Following Drive’s launch of both a Call to Action asking the government to publish a Perpetrator Strategy and the evaluation of the Drive pilot programmes, APCC Victims Lead, Julia Mulligan, North Yorkshire Police, Fire and Crime Commissioner said:
"Over the past eight years or so, PCCs have worked hard to transform support services for victims of domestic abuse. This has helped encourage people to come forward and receive the support they need to recover and cope from their ordeal. PCCs will continue this important work.
"However, when it comes to perpetrators, we certainly have much more to do. Domestic abuse is still far too often characterised as a feature of a ‘toxic relationship’, with the insidious implication that somehow the victim contributes to their own abuse. This must change, and perpetrators need to be seen for what they are - controlling, abusive individuals, very often with multiple victims and a history of abuse.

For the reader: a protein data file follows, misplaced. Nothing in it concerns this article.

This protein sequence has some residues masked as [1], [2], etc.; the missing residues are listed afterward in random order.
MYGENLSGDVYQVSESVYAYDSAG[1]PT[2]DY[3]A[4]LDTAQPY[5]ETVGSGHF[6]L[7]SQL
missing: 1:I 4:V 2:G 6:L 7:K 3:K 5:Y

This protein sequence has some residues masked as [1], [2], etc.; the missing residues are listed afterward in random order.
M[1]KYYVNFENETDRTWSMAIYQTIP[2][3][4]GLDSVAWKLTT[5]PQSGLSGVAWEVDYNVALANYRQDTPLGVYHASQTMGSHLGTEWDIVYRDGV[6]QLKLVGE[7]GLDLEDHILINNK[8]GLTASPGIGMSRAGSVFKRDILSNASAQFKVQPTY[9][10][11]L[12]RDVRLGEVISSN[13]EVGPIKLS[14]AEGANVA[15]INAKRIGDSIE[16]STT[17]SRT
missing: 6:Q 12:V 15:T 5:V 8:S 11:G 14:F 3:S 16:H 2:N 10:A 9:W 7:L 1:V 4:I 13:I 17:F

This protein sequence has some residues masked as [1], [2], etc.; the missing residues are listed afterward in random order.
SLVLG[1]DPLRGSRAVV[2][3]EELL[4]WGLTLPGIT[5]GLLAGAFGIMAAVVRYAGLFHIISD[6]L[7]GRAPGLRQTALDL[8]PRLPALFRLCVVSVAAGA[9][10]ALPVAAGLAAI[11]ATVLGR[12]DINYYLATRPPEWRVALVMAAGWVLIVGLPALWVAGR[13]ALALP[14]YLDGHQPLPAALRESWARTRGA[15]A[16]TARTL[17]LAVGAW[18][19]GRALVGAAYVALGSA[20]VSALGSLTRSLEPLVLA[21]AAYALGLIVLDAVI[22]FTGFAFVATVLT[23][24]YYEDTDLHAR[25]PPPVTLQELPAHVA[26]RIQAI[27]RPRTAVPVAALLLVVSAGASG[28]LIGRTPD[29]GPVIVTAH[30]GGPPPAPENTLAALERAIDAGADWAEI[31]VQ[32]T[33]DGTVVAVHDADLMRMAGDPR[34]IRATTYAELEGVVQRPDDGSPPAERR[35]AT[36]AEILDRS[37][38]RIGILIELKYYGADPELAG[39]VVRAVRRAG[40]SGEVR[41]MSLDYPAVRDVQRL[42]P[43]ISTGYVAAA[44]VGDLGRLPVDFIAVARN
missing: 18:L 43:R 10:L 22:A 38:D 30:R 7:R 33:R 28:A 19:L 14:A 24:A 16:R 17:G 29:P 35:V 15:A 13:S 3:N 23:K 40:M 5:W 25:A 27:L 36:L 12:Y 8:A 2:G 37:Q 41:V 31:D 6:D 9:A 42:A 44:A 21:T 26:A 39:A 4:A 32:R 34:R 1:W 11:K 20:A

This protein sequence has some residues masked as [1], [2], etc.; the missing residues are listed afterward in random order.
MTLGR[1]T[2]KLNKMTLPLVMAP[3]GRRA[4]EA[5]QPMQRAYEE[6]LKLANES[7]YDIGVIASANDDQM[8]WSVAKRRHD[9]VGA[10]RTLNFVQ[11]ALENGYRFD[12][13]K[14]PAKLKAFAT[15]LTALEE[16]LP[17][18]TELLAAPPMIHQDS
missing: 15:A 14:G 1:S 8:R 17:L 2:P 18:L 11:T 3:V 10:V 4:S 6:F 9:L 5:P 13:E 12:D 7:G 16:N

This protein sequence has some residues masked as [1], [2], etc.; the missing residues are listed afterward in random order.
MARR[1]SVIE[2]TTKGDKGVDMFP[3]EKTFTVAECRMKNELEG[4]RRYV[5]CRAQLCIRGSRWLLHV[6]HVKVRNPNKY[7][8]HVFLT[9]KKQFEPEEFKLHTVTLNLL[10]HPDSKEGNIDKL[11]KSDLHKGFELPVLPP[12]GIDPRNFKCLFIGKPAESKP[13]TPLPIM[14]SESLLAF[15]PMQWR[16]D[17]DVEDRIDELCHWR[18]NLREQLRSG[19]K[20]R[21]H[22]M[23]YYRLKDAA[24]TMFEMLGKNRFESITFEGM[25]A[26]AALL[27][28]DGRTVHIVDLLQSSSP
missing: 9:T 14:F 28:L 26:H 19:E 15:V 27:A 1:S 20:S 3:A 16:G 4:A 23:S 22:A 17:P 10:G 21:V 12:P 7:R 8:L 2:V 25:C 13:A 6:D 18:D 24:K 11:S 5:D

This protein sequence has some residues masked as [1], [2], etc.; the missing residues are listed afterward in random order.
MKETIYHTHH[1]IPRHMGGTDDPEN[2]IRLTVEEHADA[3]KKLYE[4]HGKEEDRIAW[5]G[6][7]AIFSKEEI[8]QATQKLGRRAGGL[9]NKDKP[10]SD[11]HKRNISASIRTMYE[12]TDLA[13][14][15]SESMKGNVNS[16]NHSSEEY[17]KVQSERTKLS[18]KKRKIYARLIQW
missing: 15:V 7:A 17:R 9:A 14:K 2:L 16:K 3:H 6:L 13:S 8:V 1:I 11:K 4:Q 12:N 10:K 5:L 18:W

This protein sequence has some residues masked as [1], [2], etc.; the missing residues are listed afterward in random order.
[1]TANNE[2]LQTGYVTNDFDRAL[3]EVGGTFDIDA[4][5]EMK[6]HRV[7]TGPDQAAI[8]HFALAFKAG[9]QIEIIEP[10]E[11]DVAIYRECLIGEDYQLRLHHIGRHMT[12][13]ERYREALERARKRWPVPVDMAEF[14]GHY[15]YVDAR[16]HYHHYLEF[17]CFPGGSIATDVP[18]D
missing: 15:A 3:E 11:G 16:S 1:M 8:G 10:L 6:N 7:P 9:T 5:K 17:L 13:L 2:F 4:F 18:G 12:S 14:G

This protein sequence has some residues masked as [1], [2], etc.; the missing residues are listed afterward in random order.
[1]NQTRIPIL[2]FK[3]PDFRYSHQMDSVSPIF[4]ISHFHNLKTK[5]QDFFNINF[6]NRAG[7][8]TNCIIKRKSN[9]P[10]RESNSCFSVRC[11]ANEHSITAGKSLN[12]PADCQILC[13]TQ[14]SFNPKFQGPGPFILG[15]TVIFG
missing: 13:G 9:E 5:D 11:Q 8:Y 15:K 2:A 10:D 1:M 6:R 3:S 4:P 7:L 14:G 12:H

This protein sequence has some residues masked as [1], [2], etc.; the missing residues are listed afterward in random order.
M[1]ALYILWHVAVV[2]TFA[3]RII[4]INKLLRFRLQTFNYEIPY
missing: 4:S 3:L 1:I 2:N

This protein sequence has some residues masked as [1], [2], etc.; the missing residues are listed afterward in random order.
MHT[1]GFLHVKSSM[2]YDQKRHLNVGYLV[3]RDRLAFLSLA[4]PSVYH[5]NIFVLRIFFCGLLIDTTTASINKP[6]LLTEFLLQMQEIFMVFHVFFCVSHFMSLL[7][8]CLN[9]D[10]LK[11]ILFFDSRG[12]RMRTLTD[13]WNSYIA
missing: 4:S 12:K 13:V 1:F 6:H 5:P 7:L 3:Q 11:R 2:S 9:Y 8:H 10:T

"There is also now a significant body of research into perpetrator behaviour which gives real insight into the risks and nature of abuse, to which successful programmes such as Drive contribute. We therefore very much welcome the call for a Perpetrator Strategy and will play our part in ensuring that perpetrators are dealt with much more effectively locally and across the criminal justice system."